When he decided to write a book, he did about 30 drafts of “It Jes’ Happened: When Bill Traylor Started to Draw.” It’s a true story of a man, born into slavery, who became a renowned folk artist. Then he showed it to a published author, who loved it, and told him it needed to be rewritten. That happened twice more. But every time he rewrote it, the book got better, Tate said. A published book doesn’t just happen.
When it was published, it was a success and won awards.
His book on the strongman Sandow, considered the father of modern body building, was also based on fact as well as the author’s personal experience. As an adult, Tate decided to take up body building, and despite early disappointment, he went on to win trophies.
Tim Murnen, BGSU faculty member coordinating the event, said bringing in Tate was a bit of a risk. He doesn’t have the name recognition of past guest authors. But he took a different path to a career in children’s literature. He went to a trade school for high school and then community college. It was a story he shared Friday with students at Penta Career Center.
Murnen does literacy research and outreach. Literacy in the park is a keynote event for those outreach efforts, but it is not sufficient. The event is meant to send ripples throughout Northwest Ohio and promote programs throughout the year.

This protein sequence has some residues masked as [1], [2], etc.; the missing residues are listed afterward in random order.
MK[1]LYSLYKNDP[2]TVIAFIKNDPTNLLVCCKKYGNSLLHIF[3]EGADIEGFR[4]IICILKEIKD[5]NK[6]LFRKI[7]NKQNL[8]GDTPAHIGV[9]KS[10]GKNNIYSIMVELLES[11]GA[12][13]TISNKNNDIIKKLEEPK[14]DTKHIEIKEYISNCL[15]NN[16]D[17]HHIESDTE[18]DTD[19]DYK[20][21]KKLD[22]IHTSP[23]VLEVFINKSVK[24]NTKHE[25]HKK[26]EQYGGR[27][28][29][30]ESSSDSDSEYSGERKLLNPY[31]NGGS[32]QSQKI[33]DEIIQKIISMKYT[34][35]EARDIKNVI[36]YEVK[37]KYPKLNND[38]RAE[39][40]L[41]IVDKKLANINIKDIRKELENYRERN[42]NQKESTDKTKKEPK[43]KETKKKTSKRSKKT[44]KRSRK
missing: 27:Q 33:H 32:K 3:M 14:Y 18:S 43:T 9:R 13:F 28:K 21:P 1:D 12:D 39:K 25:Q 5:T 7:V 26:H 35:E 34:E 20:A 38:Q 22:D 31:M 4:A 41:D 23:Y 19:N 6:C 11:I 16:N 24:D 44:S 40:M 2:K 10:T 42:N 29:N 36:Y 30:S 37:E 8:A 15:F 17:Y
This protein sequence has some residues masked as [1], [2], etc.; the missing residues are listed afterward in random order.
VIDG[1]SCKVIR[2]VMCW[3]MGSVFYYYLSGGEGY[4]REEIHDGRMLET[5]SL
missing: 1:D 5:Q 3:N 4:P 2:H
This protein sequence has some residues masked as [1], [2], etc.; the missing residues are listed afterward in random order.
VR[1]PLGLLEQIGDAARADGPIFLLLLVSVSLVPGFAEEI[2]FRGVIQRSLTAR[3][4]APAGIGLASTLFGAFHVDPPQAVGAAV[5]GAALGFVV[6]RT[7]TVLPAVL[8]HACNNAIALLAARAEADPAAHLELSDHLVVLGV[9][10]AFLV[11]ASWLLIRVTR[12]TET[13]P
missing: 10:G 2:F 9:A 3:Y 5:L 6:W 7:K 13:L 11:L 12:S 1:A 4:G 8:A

One such program is Books4Buddies (Books4buddies.com).
The Holland-based endeavor was founded in 2012 by Laneta Goings and her grandson. He, like many boys, had problems with literacy. Every night he had to do his homework and read. “Literacy seems to be a problem especially with boys,” she said. “We spend a lot of time trying to encourage boys to read.”
They do that by recruiting young high school age men to help collect and distribute “gently used” books.
The effort has distributed more than 50,000 books.
The Books for Buddies ambassadors have come from local neighborhoods, but also from Ghana, Senegal, and Pakistan, and those ambassadors want to bring that effort to their countries.
The 25 ambassadors, she said, consider themselves “a brotherhood.”
Literacy in the Park is a good event for the effort. They understand they “are blessed” to be able to share with others what they have benefited from.
For all the good intentions and serious purpose behind the day, it is about having fun, whether with Play-Doh or finding the hidden sugar in foods.
Joe Rosansky was there with his daughter Teagan, who is, she indicated, four-fingers old.
This is the second year the family has participated. “Our daughter really likes it,” Teagan’s dad said. “She likes the books and all the activities.”
Teagan reports she likes, after a long pause, “the flowers.” Those flowers were lining the front of the stage.
And when Tate opened the floor up to questions after his presentation, the first question was: “Where’d you get the flowers?
Bostdorff’s, Murnen said from off-stage.
That’s just the kind of detail a young Don Tate would have liked. The kind of attention to detail that can blossom in so many ways.